TV: Jessica Jones
The Marvel Cinematic Universe is often criticized for lacking strong female characters. Some of that is unfair (most of these superheroes hail from the early '60s), some of that is not (Black Widow inexplicably kidnapped as a damsel-in-distress in "Age of Ultron").
Marvel has (sorta) listened to the criticism in their latest webseries, "Jessica Jones":
Jones is a former superhero-turned-private investigator in post-"Avengers" Hell's Kitchen. Her days are usually spent snapping photos of cheating spouses and tracking down deadbeats, and her nights are drowned in alcohol. But when a missing person case reveals a shadowy villain from her past, she'll have to find the hero inside to save her friends from a fate worse than death.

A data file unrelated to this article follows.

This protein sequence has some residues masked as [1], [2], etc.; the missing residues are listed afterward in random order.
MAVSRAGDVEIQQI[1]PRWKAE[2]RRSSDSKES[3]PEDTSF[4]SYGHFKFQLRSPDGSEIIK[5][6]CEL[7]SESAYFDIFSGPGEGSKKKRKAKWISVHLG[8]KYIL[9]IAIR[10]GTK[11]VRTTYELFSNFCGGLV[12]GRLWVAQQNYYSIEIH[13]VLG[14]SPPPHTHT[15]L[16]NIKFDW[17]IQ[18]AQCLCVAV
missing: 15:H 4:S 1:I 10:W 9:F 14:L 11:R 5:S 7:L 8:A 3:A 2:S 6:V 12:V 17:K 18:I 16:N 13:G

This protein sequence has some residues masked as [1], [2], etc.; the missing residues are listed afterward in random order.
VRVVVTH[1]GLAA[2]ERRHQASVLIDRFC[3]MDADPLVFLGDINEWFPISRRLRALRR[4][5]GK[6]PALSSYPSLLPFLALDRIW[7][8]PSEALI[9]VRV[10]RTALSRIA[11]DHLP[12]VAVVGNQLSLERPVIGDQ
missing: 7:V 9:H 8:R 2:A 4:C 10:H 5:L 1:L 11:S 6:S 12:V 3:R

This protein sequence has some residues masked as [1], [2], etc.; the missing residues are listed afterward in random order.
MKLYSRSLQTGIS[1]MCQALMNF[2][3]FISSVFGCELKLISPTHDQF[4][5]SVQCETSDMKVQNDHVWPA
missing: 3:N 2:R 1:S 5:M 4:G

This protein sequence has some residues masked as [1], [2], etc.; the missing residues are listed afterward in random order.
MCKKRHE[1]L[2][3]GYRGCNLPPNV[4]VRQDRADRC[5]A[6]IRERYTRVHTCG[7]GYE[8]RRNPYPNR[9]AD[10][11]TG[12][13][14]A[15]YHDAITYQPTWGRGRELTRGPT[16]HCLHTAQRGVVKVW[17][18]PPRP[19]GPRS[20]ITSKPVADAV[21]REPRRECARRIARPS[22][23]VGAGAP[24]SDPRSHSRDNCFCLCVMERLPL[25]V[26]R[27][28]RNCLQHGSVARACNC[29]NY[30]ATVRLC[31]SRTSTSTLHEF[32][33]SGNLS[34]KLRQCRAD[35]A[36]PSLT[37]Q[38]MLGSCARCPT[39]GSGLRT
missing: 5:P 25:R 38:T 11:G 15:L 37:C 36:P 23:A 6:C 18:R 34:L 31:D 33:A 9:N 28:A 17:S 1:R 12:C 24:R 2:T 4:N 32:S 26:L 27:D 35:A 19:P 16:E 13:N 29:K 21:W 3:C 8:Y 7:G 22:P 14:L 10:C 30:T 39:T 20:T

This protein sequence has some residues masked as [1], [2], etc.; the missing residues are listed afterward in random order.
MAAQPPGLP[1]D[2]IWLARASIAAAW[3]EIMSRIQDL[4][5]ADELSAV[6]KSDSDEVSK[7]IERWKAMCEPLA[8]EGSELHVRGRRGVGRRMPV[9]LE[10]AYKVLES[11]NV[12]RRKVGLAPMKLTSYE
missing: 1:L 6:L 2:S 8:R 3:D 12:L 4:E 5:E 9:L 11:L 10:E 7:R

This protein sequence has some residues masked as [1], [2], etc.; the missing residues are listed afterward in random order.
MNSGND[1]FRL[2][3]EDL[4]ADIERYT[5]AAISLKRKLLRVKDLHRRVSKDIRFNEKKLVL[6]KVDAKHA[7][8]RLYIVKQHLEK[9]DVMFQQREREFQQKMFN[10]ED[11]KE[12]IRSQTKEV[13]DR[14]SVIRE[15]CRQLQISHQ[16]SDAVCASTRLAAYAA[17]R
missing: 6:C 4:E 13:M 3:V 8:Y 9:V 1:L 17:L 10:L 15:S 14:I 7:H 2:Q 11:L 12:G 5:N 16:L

I loved Marvel's "Daredevil," and I liked Brian Michael Bendis's "Alias," so I had high hopes that "Jessica Jones" would be more of the same - gritty action, fun characters, and a breezy story. Unfortunately, the show only gets one out of those right: Krysten Ritter is very solid and appropriately cynical in the title role, and her costars all do a great job with the material.
That material is a mess, though. The narrative orbits around Jones and a single antagonist for the entire 13 episode series, which doesn't leave much room for anyone else to breathe. And when those characters do get screentime, it's often shoddily plotted - people will often do something very silly, only to be bailed out by an unfair deus ex machina. If you're a superhero or Marvel fan, you'll like at least some of "Jessica Jones," but I can't recommend it to a wider audience.